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Inclusion in team sports using the example of football: 2-day training and further education programme in Düdingen

Course day 1

On Thursday, 14 June, the training and further education course for inclusion in team sports using football as an example began early in the morning with around 30 participants at the sports facility in Düdingen, in collaboration with Jugend und Sport, the Fribourg Football Association and the Fribourg Cantonal Bank.

After welcoming and introducing the course leaders Fritz Quien (VfB Stuttgart-Foundation Brustring der Herzen), Sandrine de Moura and Yanis El Jabri (Paris-Saint Germain Foundation) and defining the course objectives and programme, the participants went straight to the sports field, where they were given the opportunity to experience simulations of various disabilities. Wearing blindfolds, glasses, hearing protection and crutches, they were able to experience the challenges of football drills for themselves.

These self-experiences offered the participants the challenge of empathising with the lives of people with disabilities and understanding their difficulties.

After the simulation exercises, we returned to the seminar room. There the theoretical points were dealt with as follows:

  • What types of disabilities are there?

  • What does inclusion in and through sport mean?

  • What does this mean for me as a coach?

These topics were deciphered together and explained in detail by the course instructors.

Afterwards, the participants were given direct solution methods in the area of differentiation and adaptation possibilities on a theoretical level. After the lunch break, the groups welcomed the people with physical and/or cognitive disabilities who took part in the demo training sessions on the pitch.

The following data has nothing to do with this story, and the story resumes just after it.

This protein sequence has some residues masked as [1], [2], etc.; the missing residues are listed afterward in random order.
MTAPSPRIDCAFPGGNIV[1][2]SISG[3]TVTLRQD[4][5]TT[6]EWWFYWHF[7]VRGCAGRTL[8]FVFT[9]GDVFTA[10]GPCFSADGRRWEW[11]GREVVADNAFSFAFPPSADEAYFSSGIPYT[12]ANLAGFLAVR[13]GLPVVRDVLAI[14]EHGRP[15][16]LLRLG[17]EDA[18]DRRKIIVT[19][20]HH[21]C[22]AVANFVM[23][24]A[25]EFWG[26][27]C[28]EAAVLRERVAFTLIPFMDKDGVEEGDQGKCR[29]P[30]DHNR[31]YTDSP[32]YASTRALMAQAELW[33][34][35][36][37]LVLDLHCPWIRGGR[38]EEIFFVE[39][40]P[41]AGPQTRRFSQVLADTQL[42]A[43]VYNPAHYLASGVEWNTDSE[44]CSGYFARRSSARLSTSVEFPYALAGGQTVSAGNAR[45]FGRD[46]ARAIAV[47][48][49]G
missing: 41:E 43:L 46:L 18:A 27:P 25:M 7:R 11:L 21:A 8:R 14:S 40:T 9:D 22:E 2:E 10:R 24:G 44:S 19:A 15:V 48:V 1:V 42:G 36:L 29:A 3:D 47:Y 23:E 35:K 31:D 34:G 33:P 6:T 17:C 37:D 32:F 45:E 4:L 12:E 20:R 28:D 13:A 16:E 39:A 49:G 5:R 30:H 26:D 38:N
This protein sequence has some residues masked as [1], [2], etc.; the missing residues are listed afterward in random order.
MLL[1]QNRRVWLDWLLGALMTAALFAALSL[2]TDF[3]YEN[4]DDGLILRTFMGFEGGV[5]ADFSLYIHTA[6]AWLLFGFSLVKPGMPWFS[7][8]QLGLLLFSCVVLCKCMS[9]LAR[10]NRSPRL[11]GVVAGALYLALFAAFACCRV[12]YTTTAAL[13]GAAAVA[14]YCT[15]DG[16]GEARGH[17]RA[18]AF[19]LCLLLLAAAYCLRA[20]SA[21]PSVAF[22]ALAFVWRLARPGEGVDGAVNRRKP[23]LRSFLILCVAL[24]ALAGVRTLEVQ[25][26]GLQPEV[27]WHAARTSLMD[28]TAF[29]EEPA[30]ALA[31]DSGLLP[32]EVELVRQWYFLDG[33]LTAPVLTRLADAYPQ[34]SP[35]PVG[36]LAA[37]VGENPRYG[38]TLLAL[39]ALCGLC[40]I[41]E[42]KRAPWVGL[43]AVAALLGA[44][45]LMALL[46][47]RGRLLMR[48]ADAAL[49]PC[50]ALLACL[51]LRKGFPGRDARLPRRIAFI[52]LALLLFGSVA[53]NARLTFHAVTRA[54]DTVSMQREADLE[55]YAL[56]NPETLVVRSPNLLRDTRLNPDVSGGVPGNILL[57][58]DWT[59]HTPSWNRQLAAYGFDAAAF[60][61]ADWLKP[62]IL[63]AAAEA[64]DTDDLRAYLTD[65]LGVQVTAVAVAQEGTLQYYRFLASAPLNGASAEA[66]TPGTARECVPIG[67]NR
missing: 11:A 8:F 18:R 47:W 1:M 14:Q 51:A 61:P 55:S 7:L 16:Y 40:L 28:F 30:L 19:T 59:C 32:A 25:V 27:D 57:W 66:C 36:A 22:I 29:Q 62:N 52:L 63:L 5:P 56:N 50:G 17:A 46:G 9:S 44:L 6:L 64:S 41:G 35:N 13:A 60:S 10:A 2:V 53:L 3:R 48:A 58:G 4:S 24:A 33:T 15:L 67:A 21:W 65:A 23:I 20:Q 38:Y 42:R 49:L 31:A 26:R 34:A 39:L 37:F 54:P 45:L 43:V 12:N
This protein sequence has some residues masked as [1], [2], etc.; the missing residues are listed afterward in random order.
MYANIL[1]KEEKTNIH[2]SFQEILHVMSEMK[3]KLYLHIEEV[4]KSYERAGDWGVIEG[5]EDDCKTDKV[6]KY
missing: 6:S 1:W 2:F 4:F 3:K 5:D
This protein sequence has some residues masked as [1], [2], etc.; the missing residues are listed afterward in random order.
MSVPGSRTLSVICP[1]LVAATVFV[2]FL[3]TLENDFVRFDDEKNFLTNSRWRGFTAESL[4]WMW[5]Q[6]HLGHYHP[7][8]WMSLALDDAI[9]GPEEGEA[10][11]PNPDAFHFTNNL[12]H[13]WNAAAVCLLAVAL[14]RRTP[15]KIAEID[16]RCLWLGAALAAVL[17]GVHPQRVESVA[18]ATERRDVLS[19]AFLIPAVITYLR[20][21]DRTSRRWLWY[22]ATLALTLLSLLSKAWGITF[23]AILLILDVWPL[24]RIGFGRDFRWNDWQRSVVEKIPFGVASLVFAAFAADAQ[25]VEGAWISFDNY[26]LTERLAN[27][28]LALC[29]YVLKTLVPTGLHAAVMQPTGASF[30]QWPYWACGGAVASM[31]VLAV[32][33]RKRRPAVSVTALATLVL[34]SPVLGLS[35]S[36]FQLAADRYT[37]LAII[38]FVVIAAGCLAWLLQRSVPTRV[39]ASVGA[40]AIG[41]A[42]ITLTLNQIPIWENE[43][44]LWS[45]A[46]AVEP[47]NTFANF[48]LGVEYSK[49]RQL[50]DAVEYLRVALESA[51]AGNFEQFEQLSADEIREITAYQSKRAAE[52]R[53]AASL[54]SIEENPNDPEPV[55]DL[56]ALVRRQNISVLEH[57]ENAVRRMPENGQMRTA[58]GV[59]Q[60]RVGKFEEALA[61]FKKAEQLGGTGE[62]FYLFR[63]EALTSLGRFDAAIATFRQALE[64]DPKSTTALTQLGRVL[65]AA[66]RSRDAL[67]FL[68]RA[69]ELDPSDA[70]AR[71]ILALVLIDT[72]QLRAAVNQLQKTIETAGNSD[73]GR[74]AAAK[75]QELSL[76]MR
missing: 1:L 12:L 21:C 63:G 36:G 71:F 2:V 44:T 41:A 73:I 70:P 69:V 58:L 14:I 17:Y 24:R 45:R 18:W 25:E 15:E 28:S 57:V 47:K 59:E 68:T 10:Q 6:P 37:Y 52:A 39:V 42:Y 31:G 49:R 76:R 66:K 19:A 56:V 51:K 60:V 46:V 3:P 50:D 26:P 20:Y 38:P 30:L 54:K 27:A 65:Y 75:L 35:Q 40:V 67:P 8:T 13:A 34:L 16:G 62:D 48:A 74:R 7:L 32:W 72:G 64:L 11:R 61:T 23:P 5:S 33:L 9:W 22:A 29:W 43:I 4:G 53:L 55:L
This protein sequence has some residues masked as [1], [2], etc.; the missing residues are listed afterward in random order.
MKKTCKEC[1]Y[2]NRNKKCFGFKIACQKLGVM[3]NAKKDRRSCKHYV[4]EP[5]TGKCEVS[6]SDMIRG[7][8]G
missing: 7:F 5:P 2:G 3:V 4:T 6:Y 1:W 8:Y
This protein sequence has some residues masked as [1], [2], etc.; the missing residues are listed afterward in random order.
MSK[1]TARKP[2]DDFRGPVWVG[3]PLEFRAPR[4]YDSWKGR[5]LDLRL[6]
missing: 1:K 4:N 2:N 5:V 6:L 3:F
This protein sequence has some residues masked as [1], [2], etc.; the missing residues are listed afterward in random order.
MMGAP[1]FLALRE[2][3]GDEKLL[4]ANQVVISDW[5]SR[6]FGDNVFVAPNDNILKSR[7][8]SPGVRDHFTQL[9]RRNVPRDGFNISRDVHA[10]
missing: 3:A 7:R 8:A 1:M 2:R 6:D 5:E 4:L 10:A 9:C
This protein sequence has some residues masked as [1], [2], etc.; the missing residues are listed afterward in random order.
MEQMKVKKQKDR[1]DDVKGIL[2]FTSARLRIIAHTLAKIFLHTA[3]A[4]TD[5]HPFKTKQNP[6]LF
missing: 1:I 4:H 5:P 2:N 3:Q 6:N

A particular focus was on adapting the exercises in training to the players' abilities.

Another great success of our education and training programme in Düdingen was that the course was offered bilingually in German and French at the same time for the first time. Numerous players with physical and/or mental disabilities also took part, not only from football clubs but also from organisations for people with disabilities such as the SSB Foundation, Fondation Clos Fleuri, Fondation Horizon Sud and Atelier de la Glâne.

Course day 2

On the second day of the course, another new day began bright and early at 8.00 a.m. in the seminar room with a presentation by Jugend und Sport.

We then moved straight on to training sessions in group work, in which a game and/or exercise form for inclusive sport was to be developed, taking into account the different individual performance capabilities of the players.

After the practical implementation of the participants, there was a feedback round in which the successes and difficulties were discussed.

The second day was rounded off with the presentation of the FOOTBALL IS MORE certificate and a final exchange of information in which all participants were able to have their say once again.

We would like to thank all participants, players and supporters for these successful inclusion days and look forward to the next training and further education programmes for inclusion in team sport.


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